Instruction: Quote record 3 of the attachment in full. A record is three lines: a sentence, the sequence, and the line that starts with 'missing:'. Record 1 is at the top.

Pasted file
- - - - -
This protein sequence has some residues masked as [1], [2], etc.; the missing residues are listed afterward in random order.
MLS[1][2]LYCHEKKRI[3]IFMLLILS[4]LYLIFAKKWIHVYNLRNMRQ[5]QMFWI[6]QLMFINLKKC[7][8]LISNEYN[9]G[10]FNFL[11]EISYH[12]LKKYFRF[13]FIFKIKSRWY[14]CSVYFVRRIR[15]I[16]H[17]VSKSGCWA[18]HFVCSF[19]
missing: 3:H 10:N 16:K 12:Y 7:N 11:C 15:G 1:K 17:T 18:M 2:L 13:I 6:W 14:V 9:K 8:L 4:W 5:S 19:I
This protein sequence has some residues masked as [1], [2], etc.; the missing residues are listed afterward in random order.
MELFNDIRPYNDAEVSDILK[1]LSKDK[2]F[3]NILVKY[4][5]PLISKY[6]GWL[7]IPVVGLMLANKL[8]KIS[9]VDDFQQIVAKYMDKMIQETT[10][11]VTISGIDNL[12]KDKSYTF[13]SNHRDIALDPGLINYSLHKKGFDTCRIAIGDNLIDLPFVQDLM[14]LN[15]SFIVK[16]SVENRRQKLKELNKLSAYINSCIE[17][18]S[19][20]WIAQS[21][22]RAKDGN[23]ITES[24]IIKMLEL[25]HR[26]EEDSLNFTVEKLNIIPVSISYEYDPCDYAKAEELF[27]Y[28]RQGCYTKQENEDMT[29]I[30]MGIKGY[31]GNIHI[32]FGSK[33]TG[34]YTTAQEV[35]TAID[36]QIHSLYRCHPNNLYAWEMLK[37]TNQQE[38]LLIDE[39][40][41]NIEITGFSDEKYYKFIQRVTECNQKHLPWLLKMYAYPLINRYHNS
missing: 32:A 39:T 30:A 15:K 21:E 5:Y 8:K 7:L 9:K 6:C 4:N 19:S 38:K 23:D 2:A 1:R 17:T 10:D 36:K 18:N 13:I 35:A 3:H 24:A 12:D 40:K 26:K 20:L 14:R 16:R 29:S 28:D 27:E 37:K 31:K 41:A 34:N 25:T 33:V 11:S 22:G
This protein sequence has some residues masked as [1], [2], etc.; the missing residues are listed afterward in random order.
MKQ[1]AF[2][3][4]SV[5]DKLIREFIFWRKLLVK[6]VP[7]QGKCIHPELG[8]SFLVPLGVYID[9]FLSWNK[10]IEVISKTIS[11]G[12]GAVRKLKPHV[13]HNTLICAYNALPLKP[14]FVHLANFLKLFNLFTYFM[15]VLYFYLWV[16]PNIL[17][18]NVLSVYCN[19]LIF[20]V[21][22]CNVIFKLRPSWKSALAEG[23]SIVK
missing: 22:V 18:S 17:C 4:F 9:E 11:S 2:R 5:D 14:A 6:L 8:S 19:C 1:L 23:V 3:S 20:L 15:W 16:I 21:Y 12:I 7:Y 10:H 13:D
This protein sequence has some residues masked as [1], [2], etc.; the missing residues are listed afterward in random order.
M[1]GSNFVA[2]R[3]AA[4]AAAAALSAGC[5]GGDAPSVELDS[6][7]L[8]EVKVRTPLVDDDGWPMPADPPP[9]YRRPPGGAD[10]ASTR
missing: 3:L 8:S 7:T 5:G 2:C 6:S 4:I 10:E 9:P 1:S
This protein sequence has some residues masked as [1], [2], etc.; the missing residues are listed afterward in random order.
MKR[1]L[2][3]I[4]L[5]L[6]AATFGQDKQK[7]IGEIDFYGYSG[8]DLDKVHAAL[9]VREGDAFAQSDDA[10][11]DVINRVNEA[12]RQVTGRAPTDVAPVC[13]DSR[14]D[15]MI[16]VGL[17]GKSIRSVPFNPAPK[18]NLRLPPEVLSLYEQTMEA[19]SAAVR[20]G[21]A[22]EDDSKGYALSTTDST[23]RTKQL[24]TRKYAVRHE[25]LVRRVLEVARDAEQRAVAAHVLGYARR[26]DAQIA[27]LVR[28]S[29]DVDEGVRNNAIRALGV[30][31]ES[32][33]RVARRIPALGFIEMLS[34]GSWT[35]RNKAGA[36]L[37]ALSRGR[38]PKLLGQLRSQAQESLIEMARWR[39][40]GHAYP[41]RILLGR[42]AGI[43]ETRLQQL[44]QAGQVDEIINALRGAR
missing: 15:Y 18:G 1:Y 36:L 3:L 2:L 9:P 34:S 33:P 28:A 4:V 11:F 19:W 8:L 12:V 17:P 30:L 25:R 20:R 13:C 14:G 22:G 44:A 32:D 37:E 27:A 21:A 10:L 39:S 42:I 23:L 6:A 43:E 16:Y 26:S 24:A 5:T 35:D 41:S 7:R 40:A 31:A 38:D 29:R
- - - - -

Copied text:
This protein sequence has some residues masked as [1], [2], etc.; the missing residues are listed afterward in random order.
MKQ[1]AF[2][3][4]SV[5]DKLIREFIFWRKLLVK[6]VP[7]QGKCIHPELG[8]SFLVPLGVYID[9]FLSWNK[10]IEVISKTIS[11]G[12]GAVRKLKPHV[13]HNTLICAYNALPLKP[14]FVHLANFLKLFNLFTYFM[15]VLYFYLWV[16]PNIL[17][18]NVLSVYCN[19]LIF[20]V[21][22]CNVIFKLRPSWKSALAEG[23]SIVK
missing: 22:V 18:S 17:C 4:F 9:E 11:S 2:R 5:D 14:A 6:L 8:S 19:C 1:L 23:V 3:S 20:L 15:W 16:I 21:Y 12:I 7:Y 10:H 13:D